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Oscars Countdown: Yes, progress is being made and yes, #OscarsSoWhite is still an issue

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Hollywood has come under increasing scrutiny in recent years, with 2017 bringing the fall of Harvey Weinstein, the #MeToo and the Time’s Up movements, which challenged sexism and gendered power dynamics in the industry. Prior to even this however, and continuing today, Hollywood has been called out for its lack of minority representation, and the Academy particularly for being overwhelmingly white.

The #OscarsSoWhite movement was started by activist and writer April Reign in 2015, after that year’s nominations featured no individuals of colour in the acting categories, despite the fact Selma came out that very year.

2016 was unfortunately, and after attention was drawn to the problem, more of the same. The next year finally saw a record number of nominees from diverse backgrounds, with Moonlight receiving eight nominations and winning Best Picture, beating La La Land; A gay, black coming-of-age story won against a film that featured no leading actors of colour. Change was happening.  

Today, Oscar nominations in the acting categories include Daniel Kaluuya, Denzel Washington, Mary J. Blige and Octavia Spencer, and Guillermo del Toro, Kumail Nanjiani, Jordan Peele, Yance Ford and Dee Rees gained recognition in the original screenplay, director, and other categories. It continues to look like Hollywood is embracing diversity.

Daniel Kaluuya in Get Out (2017)

Many were quick to celebrate the diversity of nominees this year, undoubtedly because comparatively to previous years, it appeared an unprecedented win for minorities. And yes, this inclusion of traditionally marginalised groups into film should be applauded. However, some have gone as far as to ask whether the era of #OscarsSoWhite is over… No, it isn’t.

Women of colour were still shut out of the Lead Actress category, despite nomination suggestions including Salma Hayek for her subtly powerful performance in Beatriz at Dinner, and Hong Chau for her performance in Downsizing. This reflects a broader, more worrying, and historic lack of Latinx and Asian nominations across all major categories, with the only notable exception being Coco for best Animated Feature.

In excluding these groups from such a central industry celebration, Hollywood is signalling that despite their being more open to celebrating Black talent, stories, and experiences, they are not yet ready to let other people of colour take their seat at the table.  

There is still such a long way to go before underrepresented communities achieve a level footing with white individuals in Hollywood, both in front of and behind the camera. Just because progress is made does not mean that equality has been achieved; the Oscars, and the film industry, remain dominated by white males.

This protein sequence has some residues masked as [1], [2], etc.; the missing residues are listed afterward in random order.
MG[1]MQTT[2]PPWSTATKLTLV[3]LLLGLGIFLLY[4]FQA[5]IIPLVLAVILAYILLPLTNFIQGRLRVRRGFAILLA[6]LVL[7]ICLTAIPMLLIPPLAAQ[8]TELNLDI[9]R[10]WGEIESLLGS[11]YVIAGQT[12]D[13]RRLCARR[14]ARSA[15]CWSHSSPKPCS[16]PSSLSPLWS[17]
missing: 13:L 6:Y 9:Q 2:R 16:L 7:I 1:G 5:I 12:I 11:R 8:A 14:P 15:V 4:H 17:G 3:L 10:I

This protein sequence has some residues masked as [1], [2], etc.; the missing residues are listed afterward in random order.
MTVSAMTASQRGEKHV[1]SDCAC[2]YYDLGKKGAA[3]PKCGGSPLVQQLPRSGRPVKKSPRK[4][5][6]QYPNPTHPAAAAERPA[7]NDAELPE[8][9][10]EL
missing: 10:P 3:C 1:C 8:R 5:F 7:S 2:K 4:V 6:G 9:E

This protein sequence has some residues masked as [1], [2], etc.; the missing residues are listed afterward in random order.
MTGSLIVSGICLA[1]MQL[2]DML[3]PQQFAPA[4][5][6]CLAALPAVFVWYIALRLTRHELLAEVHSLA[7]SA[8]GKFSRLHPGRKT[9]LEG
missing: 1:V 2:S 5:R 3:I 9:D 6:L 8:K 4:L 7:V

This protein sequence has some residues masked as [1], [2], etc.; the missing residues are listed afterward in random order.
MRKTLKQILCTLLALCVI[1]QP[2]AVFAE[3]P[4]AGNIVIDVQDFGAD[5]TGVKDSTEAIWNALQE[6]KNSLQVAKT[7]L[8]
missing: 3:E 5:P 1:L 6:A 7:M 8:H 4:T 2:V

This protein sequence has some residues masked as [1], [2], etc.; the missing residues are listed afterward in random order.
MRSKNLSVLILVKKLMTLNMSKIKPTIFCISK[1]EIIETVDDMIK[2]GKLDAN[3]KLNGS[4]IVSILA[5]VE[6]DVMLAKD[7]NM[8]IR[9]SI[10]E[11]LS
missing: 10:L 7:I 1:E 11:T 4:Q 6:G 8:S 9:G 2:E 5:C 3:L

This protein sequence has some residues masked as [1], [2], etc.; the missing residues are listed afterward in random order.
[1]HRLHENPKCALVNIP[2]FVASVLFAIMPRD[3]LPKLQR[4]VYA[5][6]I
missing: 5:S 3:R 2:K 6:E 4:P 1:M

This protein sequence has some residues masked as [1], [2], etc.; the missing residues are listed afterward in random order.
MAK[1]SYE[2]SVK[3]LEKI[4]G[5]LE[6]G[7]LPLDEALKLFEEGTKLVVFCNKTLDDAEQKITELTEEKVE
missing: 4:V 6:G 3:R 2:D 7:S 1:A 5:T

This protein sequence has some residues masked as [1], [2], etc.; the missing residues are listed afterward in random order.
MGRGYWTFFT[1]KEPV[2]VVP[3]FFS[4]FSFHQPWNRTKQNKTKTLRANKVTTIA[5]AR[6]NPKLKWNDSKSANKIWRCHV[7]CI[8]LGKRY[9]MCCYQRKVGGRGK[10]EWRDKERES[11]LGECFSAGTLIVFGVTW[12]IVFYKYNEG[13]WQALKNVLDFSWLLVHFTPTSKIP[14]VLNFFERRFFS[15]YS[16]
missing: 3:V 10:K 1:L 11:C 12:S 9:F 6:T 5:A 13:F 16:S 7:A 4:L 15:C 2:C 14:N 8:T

In 2012, the LA Times had reported that The Academy of Motion Picture Arts and Sciences, the body behind the Academy Awards, was 94 percent white and 77 percent male. This year, its 7000 voters are now made up of 28 percent women and 13 percent people of colour, hinting that the body is taking steps towards rectifying the systematic and institutionalised discrimination that has thus far prevailed.

Despite these changes, who remains the dominant demographic? Older white men. Once again, progress is good, but only if it is recognised as just one step of what must become many more.

Octavia Spencer and Sally Hawkins in The Shape of Water (2017)

The most significant change we’ve seen this year is undoubtedly in the sorts of stories that are being told and recognised. The nine nominations for Best Picture include a love story between two men (Call Me by Your Name), a horror satire about racism in America (Get Out), a teen coming-of-age story celebrating female relationships (Ladybird), and one that embodies the female rage of injustice that drove #MeToo (Three Billboards Outside Ebbing, Missouri).

Even I, Tonya, which is represented in the Lead Actress and Supporting Actress categories, wonderfully depicts a survivor of domestic violence in a manner that successfully evades the ‘perfect victim’ stereotype, and opts for a nuanced and agency-lending narrative.

The kinds of stories we tell are just as important, have just as much an impact in shaping the world, as the people who tell them. The Academy, and Hollywood, must continue to get better at diversifying both.

As we celebrate greater inclusion and recognition of traditionally ignored and marginalised groups, let us not forget that a few nominations cannot undo decades of women’s, peoples of colour’s, and other minorities’ exclusion. And as Reign pointed out, “Until we are no longer lauding ‘firsts’ after a 90 year history, until we can no longer count a traditionally underrepresented communities’ number of nominations in a particular category on our fingers, #OscarsSoWhite remains relevant. The fight continues.”

The fight isn’t over until pioneering exceptions become the rule.

 

The 90th Academy Awards will take place on March 4th.

 




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